Johanna Jainchill
Johanna Jainchill

*logoSAGNUENAY, Quebec -- It happens at least once during every Seatrade Cruise Shipping convention: During the state of the industry panel, a top cruise executive tells the port representatives in the audience that if the ports want the ships to come, they must invest.

Invest in their piers, their infrastructure and everything surrounding their shore product.

The ports of Atlantic Canada and New England, many of them familiar faces at the annual Seatrade event, have heeded the cruise lines' call.

The cities along Canada's Saint Lawrence River alone are investing $156 million into their ports of call, creating new berths, shiny new cruise terminals and commercial enterprises to greet what they hope will be an onslaught of passengers.

Will this massive investment pay off?

The Canadian federal government, the Quebec provincial government and the local communities are sharing the cost of this venture, citing a mandate from the Quebec provincial government to become a major cruise destination and pinning high hopes on an industry that has continued to grow even as other tourism from the U.S. has been dropping since 9/11.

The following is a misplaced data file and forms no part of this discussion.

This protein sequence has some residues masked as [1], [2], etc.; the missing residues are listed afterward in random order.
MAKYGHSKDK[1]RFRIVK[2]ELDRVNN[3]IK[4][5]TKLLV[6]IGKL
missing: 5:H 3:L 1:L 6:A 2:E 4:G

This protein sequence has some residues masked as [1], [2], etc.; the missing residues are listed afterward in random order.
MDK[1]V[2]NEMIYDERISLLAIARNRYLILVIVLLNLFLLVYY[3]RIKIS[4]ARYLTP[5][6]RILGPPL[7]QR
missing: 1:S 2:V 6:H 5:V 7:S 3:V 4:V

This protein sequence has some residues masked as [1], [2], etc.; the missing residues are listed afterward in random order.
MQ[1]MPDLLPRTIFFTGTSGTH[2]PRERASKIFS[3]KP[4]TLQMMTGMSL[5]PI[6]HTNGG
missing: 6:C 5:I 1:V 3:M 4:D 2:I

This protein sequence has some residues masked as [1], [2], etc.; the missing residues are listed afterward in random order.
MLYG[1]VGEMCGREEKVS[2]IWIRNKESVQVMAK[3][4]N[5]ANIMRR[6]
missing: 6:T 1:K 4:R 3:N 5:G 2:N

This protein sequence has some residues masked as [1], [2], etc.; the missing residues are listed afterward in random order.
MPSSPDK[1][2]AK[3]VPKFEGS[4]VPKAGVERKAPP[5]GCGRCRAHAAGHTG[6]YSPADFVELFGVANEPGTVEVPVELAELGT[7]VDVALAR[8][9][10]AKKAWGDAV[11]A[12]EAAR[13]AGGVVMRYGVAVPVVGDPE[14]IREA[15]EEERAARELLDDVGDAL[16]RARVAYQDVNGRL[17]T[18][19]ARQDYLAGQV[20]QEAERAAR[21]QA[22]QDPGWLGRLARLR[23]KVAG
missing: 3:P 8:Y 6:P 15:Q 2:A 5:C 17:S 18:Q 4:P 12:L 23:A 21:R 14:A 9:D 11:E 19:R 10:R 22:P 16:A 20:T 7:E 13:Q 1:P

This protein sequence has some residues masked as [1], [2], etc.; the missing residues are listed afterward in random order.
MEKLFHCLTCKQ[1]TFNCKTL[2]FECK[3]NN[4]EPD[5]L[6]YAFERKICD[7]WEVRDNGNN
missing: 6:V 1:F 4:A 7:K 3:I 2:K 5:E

In return, so far, there has been an increase in the number of ships promising to come to the region. Between 2008 and 2011 the ports along the Saint Lawrence expect to see passenger numbers double.

But a $156 million investment could take years to recoup.

Cruise passengers are notoriously low spenders in destinations compared with land-based passengers. They don't buy hotel nights, they rarely have time to stay for dinner or evening cultural events and they even skip lunch sometimes since it's free on the ship.

Many buy shore excursions, which benefit the local businesses, but if the excursion is bought onboard, much of the profit goes right back to the cruise line.

The locals in the Eastern Canadian port towns are hoping the number of passengers will grow to the point where their spending will pay back the investment, and they hope that some of these cruisers will come back for longer, land-based stays.

"Of course this has to be a success," said someone on the Saint Lawrence side. "With the money we're spending, we have no choice but to make it one."

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